The Shavuot Marriage Contract

An agreement between God and Israel

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The most widely used text of a ketubah le-Shavuot is that of the prolific Safed mystic and poet Israel Najara (c.1550-c.1625). Many of his piyyutim are found in the liturgy of Oriental Jews. A partial translation of his hymn, included in the Sephardic prayer book for Shavuot, follows:

"Friday, the sixth of Sivan, the day appointed by the Lord for the revelation of the Torah to His beloved people… The Invisible One came forth from Sinai, shone from Seir and appeared from Mount Paran unto all the kings of the earth, in the year 2448 since the creation of the world, the era by which we are accustomed to reckon in this land whose foundations were upheld by God, as it is written, 'For He hath founded it upon the seas and established it upon the floods' (Psalms 24.2).

"The Bridegroom [God], Ruler of rulers, Prince of princes, Distinguished among the select, Whose mouth is pleasing and all of Whom is delightful, said unto the pious, lovely and virtuous maiden [the people of Israel] who won His favor above all women, who is beautiful as the moon, radiant as the sun, awesome as bannered hosts: Many days wilt thou be Mine and I will be thy Redeemer.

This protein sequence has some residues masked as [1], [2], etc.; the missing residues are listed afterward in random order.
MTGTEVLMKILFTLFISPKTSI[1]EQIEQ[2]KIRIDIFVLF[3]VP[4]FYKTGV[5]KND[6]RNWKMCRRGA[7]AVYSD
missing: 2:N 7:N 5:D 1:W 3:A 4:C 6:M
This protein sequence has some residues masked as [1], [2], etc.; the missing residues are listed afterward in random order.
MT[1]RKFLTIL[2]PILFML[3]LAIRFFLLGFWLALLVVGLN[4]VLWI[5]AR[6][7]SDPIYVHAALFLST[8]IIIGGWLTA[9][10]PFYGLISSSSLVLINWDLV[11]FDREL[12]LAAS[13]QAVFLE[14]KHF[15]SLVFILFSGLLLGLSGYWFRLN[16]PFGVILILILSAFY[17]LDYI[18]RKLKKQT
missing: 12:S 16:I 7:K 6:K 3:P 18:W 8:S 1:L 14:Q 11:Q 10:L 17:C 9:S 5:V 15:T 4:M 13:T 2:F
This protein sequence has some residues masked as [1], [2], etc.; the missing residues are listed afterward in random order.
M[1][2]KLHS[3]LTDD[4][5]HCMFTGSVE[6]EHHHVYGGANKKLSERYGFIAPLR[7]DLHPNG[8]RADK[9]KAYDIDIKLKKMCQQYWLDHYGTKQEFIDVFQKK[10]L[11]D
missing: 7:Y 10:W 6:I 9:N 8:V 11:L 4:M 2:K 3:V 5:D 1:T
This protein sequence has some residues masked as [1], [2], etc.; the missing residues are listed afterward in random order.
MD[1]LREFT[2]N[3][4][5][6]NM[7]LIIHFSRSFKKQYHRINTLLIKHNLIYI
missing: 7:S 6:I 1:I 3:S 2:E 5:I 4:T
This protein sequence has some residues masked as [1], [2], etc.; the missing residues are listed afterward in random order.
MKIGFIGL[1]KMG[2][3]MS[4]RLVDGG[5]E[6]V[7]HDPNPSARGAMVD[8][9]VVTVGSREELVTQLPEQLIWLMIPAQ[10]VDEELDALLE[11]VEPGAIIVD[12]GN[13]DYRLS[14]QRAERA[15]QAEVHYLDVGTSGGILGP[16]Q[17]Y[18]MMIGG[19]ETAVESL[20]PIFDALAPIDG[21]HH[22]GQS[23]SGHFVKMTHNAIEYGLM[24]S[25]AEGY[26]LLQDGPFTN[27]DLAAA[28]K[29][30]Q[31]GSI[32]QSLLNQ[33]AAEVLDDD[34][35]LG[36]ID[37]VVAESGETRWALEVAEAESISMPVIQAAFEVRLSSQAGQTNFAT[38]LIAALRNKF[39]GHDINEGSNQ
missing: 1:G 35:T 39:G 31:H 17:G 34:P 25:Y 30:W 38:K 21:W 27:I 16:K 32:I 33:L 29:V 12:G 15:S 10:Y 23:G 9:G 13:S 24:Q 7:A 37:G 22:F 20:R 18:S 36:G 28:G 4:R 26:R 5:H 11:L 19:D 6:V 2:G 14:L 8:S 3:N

"Behold, I have sent thee golden precepts through the lawgiver Jekuthiel [Moses]. Be thou My mate according to the law of Moses and Israel, and I will honor, support, and maintain thee and be thy shelter and refuge in everlasting mercy. And I will set aside for thee, in lieu of thy virginal faithfulness, the life-giving Torah by which thou and thy children will live in health and tranquility.

"This bride [Israel] consented and became His spouse. Thus an eternal covenant, binding them forever, was established between them. The Bridegroom then agreed to add to the above all future expositions of Scripture, including Sifra, Sifre, Aggadah, and Tosefta. He established the primacy of the 248 positive commandments that are incumbent upon all… and added to them the 365 negative commandments. The dowry that this bride brought from the house of her father consists of an understanding heart that understands, ears that hearken, and eyes that see.

"Thus the sum total of the contract and the dowry, with the addition of the positive and negative commandments, amounts to the following: 'Revere God and observe His commandments; this applies to all mankind' (Ecclesiastes 12:13). The Bridegroom, desiring to confer privileges upon His people Israel and to transmit these valuable assets to them, took upon Himself the responsibility of this marriage contract, to be paid from the best portions of His property…

"All these conditions are valid and established forever and ever. The Bridegroom has given His oath to carry them out in favor of His people and to enable those that love Him to inherit substance. Thus the Lord has given His oath. The Bridegroom has followed the legal formality of symbolic delivery of this document, which is bigger than the earth and broader than the seas. Everything, then, is firm, clear, and established…

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Philip Goodman is the author of The Rosh Hashanah Anthology (Jewish Publication Society, 1970, 1992).